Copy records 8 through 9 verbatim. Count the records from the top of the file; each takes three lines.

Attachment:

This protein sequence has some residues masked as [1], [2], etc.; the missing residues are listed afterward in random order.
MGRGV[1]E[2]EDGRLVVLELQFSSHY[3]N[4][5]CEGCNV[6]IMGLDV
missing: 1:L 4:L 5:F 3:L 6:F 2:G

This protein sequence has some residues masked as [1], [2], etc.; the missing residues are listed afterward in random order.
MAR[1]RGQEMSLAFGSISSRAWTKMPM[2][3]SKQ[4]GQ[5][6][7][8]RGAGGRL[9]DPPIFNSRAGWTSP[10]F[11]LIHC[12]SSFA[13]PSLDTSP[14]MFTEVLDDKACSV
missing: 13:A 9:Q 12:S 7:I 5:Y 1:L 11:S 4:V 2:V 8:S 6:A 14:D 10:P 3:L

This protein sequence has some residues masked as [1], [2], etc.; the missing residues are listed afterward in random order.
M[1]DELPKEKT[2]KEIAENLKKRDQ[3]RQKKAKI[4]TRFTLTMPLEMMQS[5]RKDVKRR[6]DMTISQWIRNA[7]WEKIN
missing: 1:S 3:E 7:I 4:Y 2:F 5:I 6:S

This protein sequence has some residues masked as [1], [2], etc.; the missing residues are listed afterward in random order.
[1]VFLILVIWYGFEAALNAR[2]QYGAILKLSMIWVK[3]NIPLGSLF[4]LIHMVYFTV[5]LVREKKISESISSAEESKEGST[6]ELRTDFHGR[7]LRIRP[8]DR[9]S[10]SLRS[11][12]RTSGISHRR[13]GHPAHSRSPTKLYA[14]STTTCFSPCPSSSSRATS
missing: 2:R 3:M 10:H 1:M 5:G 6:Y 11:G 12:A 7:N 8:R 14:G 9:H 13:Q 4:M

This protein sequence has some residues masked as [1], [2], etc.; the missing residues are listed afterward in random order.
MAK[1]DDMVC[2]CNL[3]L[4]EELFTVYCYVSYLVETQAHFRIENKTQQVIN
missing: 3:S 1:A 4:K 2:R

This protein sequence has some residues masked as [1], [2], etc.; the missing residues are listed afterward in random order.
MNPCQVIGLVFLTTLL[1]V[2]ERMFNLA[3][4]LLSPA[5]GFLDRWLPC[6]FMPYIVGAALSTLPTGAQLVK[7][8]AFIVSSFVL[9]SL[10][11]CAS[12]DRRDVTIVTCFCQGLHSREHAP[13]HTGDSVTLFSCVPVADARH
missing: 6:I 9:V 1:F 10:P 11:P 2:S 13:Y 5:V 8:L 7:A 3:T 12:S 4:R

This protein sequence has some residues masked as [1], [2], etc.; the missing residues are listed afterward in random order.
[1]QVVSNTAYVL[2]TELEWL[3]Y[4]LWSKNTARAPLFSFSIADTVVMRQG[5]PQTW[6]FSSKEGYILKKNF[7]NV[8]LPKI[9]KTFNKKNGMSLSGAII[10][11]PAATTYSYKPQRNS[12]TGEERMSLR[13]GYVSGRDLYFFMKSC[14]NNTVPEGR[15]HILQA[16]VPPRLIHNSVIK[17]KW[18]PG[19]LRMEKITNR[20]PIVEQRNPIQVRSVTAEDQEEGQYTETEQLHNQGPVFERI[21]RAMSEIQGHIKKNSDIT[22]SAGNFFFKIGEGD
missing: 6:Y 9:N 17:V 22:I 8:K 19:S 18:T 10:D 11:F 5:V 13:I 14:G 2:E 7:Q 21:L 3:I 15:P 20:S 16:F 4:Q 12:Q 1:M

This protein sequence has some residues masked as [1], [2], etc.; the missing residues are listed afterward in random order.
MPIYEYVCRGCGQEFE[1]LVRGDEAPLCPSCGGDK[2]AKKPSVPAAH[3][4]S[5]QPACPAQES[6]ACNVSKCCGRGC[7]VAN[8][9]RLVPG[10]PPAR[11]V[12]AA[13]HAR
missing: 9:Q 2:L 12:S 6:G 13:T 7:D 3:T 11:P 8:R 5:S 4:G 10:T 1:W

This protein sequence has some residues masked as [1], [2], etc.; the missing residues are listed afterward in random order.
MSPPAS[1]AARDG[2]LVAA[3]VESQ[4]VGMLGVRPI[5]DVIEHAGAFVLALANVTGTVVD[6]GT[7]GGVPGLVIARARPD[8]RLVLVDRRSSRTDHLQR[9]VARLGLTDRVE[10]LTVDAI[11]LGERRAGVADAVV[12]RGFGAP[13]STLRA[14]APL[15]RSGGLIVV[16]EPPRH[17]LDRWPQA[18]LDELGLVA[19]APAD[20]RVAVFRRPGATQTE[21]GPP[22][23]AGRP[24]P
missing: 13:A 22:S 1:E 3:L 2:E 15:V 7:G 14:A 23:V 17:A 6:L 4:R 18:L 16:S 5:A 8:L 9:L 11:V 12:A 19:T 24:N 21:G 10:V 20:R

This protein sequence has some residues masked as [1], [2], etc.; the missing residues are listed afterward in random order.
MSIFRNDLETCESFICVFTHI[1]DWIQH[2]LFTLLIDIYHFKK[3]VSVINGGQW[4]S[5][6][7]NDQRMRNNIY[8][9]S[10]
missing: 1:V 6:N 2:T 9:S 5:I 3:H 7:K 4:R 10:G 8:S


This protein sequence has some residues masked as [1], [2], etc.; the missing residues are listed afterward in random order.
MPIYEYVCRGCGQEFE[1]LVRGDEAPLCPSCGGDK[2]AKKPSVPAAH[3][4]S[5]QPACPAQES[6]ACNVSKCCGRGC[7]VAN[8][9]RLVPG[10]PPAR[11]V[12]AA[13]HAR
missing: 9:Q 2:L 12:S 6:G 13:T 7:D 3:T 11:P 8:R 5:S 4:G 10:T 1:W

This protein sequence has some residues masked as [1], [2], etc.; the missing residues are listed afterward in random order.
MSPPAS[1]AARDG[2]LVAA[3]VESQ[4]VGMLGVRPI[5]DVIEHAGAFVLALANVTGTVVD[6]GT[7]GGVPGLVIARARPD[8]RLVLVDRRSSRTDHLQR[9]VARLGLTDRVE[10]LTVDAI[11]LGERRAGVADAVV[12]RGFGAP[13]STLRA[14]APL[15]RSGGLIVV[16]EPPRH[17]LDRWPQA[18]LDELGLVA[19]APAD[20]RVAVFRRPGATQTE[21]GPP[22][23]AGRP[24]P
missing: 13:A 22:S 1:E 3:L 2:E 15:V 7:G 14:A 23:V 17:A 6:L 4:R 18:L 16:S 5:A 8:L 9:L 11:V 12:A 19:T 24:N 21:G 10:V 20:R